Monday, 21 November 2011

Reluctance of the church to apartheid

Demonstration in April 1960 in Johannesburg after the massacre at
Sharpeville, which has killed at the South African apartheid police on
21.3.1960 69 people.

The Catholic Church of Switzerland has long dealt with the topic
reluctant apartheid in South Africa. She should have more basic and
less committed to listening to the business community, it is said in a
report by Justitia et Pax.

In the 70s and early 80s have prevailed in the Catholic Church a
"cautious and more reluctant attitude towards the issue of South
Africa and apartheid." The church authorities have often responded
with defense and delay claims, become increasingly active against
apartheid, it is stated in the study "The Catholic Church in
Switzerland and their attitude to apartheid in South Africa
(1970-1990)". It was created on behalf of the National Justice and
Peace Commission of the Swiss Bishops' Conference (SBK).

"The attitude of the church leadership, the situation in the former
Swiss society reflects," says historian Bruno Soliva, co-author of the
study, told "The Catholic Church was strongly anchored in the
middle-class milieu, especially the church leadership was associated
with the middle class and whose interests, supported in part

From 1980, there have also been a recent trend in the Catholic church
toward more conservatism, "also by the Polish Pope John Paul II," says
the historian. "This has strengthened the position of those groups who
feared a communist takeover in South Africa."

"The attitude of the church leadership, the situation in the former
Swiss society has reflected."
Bruno Soliva, historian
Brakeman role of CVP

Braking was also the subject of apartheid, the Christian Democratic
People's Party (CVP) acted, rejected the boycott measures against
South Africa. Whether the party took control of the church leadership
was to prove difficult, says Soliva. For this there is less written
sources as oral statements from witnesses.

"There were meetings between the Church and the Christian Democrats,
but rarely the subject of South Africa was also discussed. The
political center in Switzerland dealt only marginally with apartheid.
This was partly an issue for the Social Democrats, pleading for
sanctions, on the other hand, for the right wing of the Liberal
Democratic Party (FDP) and the Swiss People's Party (SVP), the
opponents of sanctions were. "

CVP MPs were indeed often represented on the boards of large-or
medium-sized banks. CVP politicians have also existed in bank
management, "where there were mainly FDP people."

Influence of industry representatives

Bishops were not interested in economic issues, but influenced by
industry representatives or officials of the Federal service the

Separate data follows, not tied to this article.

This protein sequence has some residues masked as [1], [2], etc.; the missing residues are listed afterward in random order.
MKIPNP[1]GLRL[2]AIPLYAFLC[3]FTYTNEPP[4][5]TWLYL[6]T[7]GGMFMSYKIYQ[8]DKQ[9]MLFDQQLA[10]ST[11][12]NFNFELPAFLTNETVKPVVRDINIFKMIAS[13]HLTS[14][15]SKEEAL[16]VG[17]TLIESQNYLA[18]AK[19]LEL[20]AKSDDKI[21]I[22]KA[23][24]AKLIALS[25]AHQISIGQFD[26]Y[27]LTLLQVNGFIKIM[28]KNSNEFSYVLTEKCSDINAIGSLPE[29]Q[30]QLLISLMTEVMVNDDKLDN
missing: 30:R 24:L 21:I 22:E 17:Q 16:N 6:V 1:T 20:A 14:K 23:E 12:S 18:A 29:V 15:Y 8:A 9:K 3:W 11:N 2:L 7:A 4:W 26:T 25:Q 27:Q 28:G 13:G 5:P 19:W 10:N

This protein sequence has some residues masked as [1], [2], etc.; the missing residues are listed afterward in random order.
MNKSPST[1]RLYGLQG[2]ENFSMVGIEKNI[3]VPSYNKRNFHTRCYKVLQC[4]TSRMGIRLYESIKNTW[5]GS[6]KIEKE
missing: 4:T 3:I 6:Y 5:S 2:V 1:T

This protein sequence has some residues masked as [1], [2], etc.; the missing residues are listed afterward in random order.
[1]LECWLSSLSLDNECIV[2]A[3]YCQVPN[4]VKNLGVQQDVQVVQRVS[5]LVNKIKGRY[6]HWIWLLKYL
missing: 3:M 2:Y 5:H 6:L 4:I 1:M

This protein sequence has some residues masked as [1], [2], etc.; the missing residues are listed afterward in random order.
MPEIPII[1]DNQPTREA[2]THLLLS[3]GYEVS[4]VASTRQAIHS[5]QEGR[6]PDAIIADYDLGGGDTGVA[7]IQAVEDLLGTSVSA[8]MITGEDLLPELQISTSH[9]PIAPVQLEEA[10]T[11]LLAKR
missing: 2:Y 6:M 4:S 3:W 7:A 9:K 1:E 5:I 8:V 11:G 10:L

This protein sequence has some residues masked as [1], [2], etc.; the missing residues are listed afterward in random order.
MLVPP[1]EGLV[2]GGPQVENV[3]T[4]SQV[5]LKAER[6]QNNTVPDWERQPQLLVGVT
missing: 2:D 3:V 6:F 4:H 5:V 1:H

business has been, says Soliva. "Particularly effective business
representatives could influence the Catholic Church, when they warned
of a communist revolution in South Africa."

But the banks and business representatives have probably had more
influence on the Protestant as the Catholic Church. "This has to do
with the fact that at that time, the entrepreneurs and bankers, albeit
from the Reformed Church came. The Catholic Church had on the basis of
her social doctrine neoliberalism refuse actually. There was, however,
both churches more of a distrust of the business community. But they
wanted to not spoil it with them. "

"Particularly effective business representatives could influence the
Catholic Church, when they warned of a communist revolution in South
Bruno Soliva, historian

The churches as a whole had been under less pressure from business
leaders and civic circles rather than the Church's Lenten charities
(Catholic) and Bread for All (then bread for brothers, Protestant),
the historian.

Anti-Communist environment

The theme of apartheid in South Africa had been discussed in an
international anti-communist environment. "Yet there was also an
elder, 'philosophical' anticommunism, which was maintained in the
Catholic Church continues. And the resulting liberation theology in
Latin America did not trust the church leaders who suspected she was
undermining socialist," said Soliva.

At the same time the church has also bowed to the criticism of
conservative legal groups. "They responded ambivalent. They always
represented the attitude that human rights must be defended But when
it came to step boldly to the public and support as well as economic
sanctions against the apartheid regime, had been afraid of conflict."

"They wanted to avoid these conflicts and often has nothing or just underused."
Bruno Soliva, historian
Dedicated base

The Catholic Church leadership was overwhelmed, says the historian.
"They wanted to avoid these conflicts and often has simply nothing or
underused. Decisive role in ensuring that the apartheid in
ecclesiastical circles was a major issue yet, had grassroots church
groups chrétienne such as the Jeunesse étudiante (JEC) and the Working
Group Kairos of Movement for Solidarity and Liberation Theology. "

A little more commitment and determination of the Swiss Catholic
Church leadership would have on their commitment to human dignity and
the rights of all people in South Africa in retrospect the credibility
of the Catholic Church leadership served on these issues, stresses the
co-author of the Justice and Peace Report.

And the study concludes with the following finding: "The church
leadership would have done well if she had formerly taken the votes of
the committed base and experienced members of missionary societies and
serious note of human rights issues beyond stereotyped political
left-right scheme, and consideration for acquisitions are in danger.
to be overtaken by history.

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